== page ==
While the MedImage App is a useful tool, it is certainly not all-comprehensive, and since the MedImage Server is an open platform we encourage other developers to send files from their own apps into the MedImage Server. This provides developers with a tried and tested route for their photos (or other files) to be sent to an increasingly wide range of back-end medical systems.


Pairing Process

1. The user clicks the pairing button on the MedImage Server. This does a request for a new code generated by a script that we host at atomjump.com.
2. A 4 letter pairing code (which is usable for an hour) is shown visually on the Server.
3. On your own app, the user specifies that they are connecting to a new server, and an input box appears asking for the 4 letter code.
4. Your app quizzes the hosted database at atomjump.com with that 4 letter code, and a URL is returned which uniquely (i.e. globally uniquely) corresponds with the MedImage server’s address.
5. The app stores this URL in it’s memory, and it will continue to send photos there, so no further pairing is required.


API Calls

From your app you can call the pairing script

https://medimage-pair.atomjump.com/med-genid.php?compare=[user's 4 letter code from MedImage Server]

Which will return a MedImage Server URL on a successful code e.g.


Or on a failure:


This should then have a multi-part https POST request done with the image or file attached, to the domain part of the URL, with “/api/photo” appended:


The file name should have the hash at the end of the server URL entered at the beginning to create the correct ‘bucket’ or folder in order for it to download to your server i.e.

  • The filename string entered into the POST request should have any spaces replaced with hyphens ‘-‘.
  • A hash in front of any word from the original file-name string signifies a new folder on the server.

Filename String
Created in the Server target folder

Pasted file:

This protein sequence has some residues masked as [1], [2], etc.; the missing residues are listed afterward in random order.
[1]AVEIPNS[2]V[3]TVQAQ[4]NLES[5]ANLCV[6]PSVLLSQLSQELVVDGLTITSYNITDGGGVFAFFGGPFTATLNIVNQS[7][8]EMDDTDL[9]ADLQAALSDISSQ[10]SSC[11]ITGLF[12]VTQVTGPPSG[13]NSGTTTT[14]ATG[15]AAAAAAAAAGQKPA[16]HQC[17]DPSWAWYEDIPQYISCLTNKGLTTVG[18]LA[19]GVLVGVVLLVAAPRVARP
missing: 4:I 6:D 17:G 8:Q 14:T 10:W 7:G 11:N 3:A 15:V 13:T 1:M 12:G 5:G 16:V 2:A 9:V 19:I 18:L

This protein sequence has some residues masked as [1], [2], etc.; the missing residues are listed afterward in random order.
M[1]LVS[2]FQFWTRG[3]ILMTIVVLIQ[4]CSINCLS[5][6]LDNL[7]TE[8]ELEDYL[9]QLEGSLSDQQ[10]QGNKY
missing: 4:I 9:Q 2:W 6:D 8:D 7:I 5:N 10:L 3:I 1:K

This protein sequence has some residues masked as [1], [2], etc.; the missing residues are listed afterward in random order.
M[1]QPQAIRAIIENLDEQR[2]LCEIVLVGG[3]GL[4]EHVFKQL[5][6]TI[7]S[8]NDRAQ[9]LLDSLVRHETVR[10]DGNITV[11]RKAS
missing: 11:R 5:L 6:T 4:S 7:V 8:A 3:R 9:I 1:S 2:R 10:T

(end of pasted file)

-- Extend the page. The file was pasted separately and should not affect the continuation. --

Checking if a file exits

To check if a file exists (useful to see if the file has been transferred from the proxy server to the final destination), use e.g.


where the file path in the check parameter should be URL encoded.

This will return either ‘true’ if it exists or ‘none’ if it doesn’t.


Testing using a browser

You can create a local .html file and open this in a local browser.


  <form action="https://medimage-nz1.atomjump.com/api/photo" method="post" enctype="multipart/form-data">
  <p><input type="file" name="file1"></p>
  <p><button type="submit">Submit</button></p>


Where the action=”” is the domain part of the paired URL, with “/api/photo” appended. Rename your local file name with your own hash e.g.


and then try selecting and submitting the file within the browser. You should see a

Received upload successfully!

message, if the file has gone through, and after 10 seconds, you should see the file in your target folder. If you get no visual message, or some other message, the file has not been sent correctly.

Return HTTP codes include:

Full success
Potentially uploaded, but there was a server error, so the upload should be attempted again
Successful upload, but the file type was not allowed, or there was some other limit reached


Example Client

The MedImage App source code is available to browse at GitHub.